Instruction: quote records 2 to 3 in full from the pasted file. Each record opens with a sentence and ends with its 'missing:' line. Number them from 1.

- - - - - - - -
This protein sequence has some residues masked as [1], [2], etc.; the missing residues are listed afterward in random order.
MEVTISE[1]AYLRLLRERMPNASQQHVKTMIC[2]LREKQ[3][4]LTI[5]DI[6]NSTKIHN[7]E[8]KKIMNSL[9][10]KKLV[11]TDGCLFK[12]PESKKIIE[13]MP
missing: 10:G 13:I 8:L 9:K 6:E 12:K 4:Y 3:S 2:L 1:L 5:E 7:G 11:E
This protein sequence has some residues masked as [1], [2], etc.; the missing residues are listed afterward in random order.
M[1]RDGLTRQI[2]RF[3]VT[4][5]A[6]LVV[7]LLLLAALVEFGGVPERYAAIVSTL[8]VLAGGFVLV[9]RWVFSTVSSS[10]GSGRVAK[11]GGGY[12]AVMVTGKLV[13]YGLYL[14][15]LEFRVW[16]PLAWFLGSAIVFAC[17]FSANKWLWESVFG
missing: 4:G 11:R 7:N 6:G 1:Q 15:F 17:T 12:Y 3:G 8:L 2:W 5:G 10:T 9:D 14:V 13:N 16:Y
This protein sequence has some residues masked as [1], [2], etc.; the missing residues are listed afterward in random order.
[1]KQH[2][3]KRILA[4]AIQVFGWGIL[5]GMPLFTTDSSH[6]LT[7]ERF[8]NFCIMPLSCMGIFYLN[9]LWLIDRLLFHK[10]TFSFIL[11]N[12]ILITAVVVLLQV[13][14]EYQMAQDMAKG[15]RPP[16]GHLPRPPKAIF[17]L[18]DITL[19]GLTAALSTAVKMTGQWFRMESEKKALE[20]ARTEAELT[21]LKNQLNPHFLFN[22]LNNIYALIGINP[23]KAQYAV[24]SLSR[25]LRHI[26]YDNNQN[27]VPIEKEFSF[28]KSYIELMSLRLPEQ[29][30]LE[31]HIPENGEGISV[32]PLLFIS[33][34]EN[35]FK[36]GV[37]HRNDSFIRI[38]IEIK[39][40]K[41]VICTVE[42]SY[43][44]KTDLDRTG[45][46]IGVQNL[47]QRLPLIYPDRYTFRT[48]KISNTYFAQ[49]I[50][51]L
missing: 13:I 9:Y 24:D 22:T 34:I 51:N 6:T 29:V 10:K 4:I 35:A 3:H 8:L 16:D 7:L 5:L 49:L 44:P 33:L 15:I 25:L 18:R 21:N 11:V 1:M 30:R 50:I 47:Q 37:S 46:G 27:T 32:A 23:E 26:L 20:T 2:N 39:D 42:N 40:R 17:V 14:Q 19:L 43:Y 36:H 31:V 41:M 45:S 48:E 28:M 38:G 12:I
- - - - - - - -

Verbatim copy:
This protein sequence has some residues masked as [1], [2], etc.; the missing residues are listed afterward in random order.
M[1]RDGLTRQI[2]RF[3]VT[4][5]A[6]LVV[7]LLLLAALVEFGGVPERYAAIVSTL[8]VLAGGFVLV[9]RWVFSTVSSS[10]GSGRVAK[11]GGGY[12]AVMVTGKLV[13]YGLYL[14][15]LEFRVW[16]PLAWFLGSAIVFAC[17]FSANKWLWESVFG
missing: 4:G 11:R 7:N 6:G 1:Q 15:F 17:T 12:Y 3:G 8:L 2:W 5:G 10:T 9:D 14:V 13:N 16:Y
This protein sequence has some residues masked as [1], [2], etc.; the missing residues are listed afterward in random order.
[1]KQH[2][3]KRILA[4]AIQVFGWGIL[5]GMPLFTTDSSH[6]LT[7]ERF[8]NFCIMPLSCMGIFYLN[9]LWLIDRLLFHK[10]TFSFIL[11]N[12]ILITAVVVLLQV[13][14]EYQMAQDMAKG[15]RPP[16]GHLPRPPKAIF[17]L[18]DITL[19]GLTAALSTAVKMTGQWFRMESEKKALE[20]ARTEAELT[21]LKNQLNPHFLFN[22]LNNIYALIGINP[23]KAQYAV[24]SLSR[25]LRHI[26]YDNNQN[27]VPIEKEFSF[28]KSYIELMSLRLPEQ[29][30]LE[31]HIPENGEGISV[32]PLLFIS[33][34]EN[35]FK[36]GV[37]HRNDSFIRI[38]IEIK[39][40]K[41]VICTVE[42]SY[43][44]KTDLDRTG[45][46]IGVQNL[47]QRLPLIYPDRYTFRT[48]KISNTYFAQ[49]I[50][51]L
missing: 13:I 9:Y 24:D 22:T 34:I 51:N 6:T 29:V 10:K 4:I 35:A 3:H 8:L 16:D 7:L 5:L 49:L 44:P 33:L 15:I 25:L 18:R 21:N 11:V 1:M 30:R 50:I 47:Q 37:S 46:G 27:T 32:A 23:E 26:L 20:T 2:N 39:D 42:N 40:R 17:V 14:Q 19:L 43:Y 36:H 31:V 41:M 45:S 48:E 28:M 38:G 12:I